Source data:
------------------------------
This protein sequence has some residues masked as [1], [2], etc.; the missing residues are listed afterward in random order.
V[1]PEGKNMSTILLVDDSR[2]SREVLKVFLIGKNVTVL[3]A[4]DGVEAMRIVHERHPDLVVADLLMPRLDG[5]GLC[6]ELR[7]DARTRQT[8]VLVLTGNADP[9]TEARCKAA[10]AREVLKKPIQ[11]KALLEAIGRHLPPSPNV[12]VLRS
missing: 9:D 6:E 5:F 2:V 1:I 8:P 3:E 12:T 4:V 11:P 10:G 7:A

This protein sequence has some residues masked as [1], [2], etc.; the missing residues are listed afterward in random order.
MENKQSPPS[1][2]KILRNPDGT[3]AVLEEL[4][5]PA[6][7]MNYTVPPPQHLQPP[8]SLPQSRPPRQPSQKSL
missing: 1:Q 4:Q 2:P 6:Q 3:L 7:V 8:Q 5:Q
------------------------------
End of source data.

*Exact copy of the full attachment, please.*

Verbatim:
This protein sequence has some residues masked as [1], [2], etc.; the missing residues are listed afterward in random order.
V[1]PEGKNMSTILLVDDSR[2]SREVLKVFLIGKNVTVL[3]A[4]DGVEAMRIVHERHPDLVVADLLMPRLDG[5]GLC[6]ELR[7]DARTRQT[8]VLVLTGNADP[9]TEARCKAA[10]AREVLKKPIQ[11]KALLEAIGRHLPPSPNV[12]VLRS
missing: 9:D 6:E 5:F 2:V 1:I 8:P 3:E 12:T 4:V 11:P 10:G 7:A

This protein sequence has some residues masked as [1], [2], etc.; the missing residues are listed afterward in random order.
MENKQSPPS[1][2]KILRNPDGT[3]AVLEEL[4][5]PA[6][7]MNYTVPPPQHLQPP[8]SLPQSRPPRQPSQKSL
missing: 1:Q 4:Q 2:P 6:Q 3:L 7:V 8:Q 5:Q